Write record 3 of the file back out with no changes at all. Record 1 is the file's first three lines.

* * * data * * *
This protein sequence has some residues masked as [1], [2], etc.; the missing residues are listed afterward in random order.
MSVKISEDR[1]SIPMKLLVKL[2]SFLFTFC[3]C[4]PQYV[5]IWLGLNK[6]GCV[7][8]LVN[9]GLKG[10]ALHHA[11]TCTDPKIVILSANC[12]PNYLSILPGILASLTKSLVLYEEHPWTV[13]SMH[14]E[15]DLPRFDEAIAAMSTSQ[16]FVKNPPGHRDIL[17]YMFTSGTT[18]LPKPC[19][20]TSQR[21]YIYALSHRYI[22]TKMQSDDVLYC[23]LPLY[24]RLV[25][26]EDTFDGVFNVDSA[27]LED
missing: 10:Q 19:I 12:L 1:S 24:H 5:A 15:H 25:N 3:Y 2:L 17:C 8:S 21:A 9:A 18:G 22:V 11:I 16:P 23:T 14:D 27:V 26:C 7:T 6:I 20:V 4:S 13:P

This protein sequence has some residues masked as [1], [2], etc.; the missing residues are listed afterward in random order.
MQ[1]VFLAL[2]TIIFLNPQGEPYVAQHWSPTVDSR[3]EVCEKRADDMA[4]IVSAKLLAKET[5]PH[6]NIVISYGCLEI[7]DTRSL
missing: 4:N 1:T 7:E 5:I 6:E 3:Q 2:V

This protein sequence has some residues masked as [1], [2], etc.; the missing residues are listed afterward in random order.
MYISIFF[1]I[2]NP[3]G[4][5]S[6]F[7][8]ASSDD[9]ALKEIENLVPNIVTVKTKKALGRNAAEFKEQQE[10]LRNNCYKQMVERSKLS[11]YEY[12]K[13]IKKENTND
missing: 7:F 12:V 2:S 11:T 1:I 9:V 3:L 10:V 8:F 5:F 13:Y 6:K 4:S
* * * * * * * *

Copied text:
This protein sequence has some residues masked as [1], [2], etc.; the missing residues are listed afterward in random order.
MYISIFF[1]I[2]NP[3]G[4][5]S[6]F[7][8]ASSDD[9]ALKEIENLVPNIVTVKTKKALGRNAAEFKEQQE[10]LRNNCYKQMVERSKLS[11]YEY[12]K[13]IKKENTND
missing: 7:F 12:V 2:S 11:T 1:I 9:V 3:L 10:V 8:F 5:F 13:Y 6:K 4:S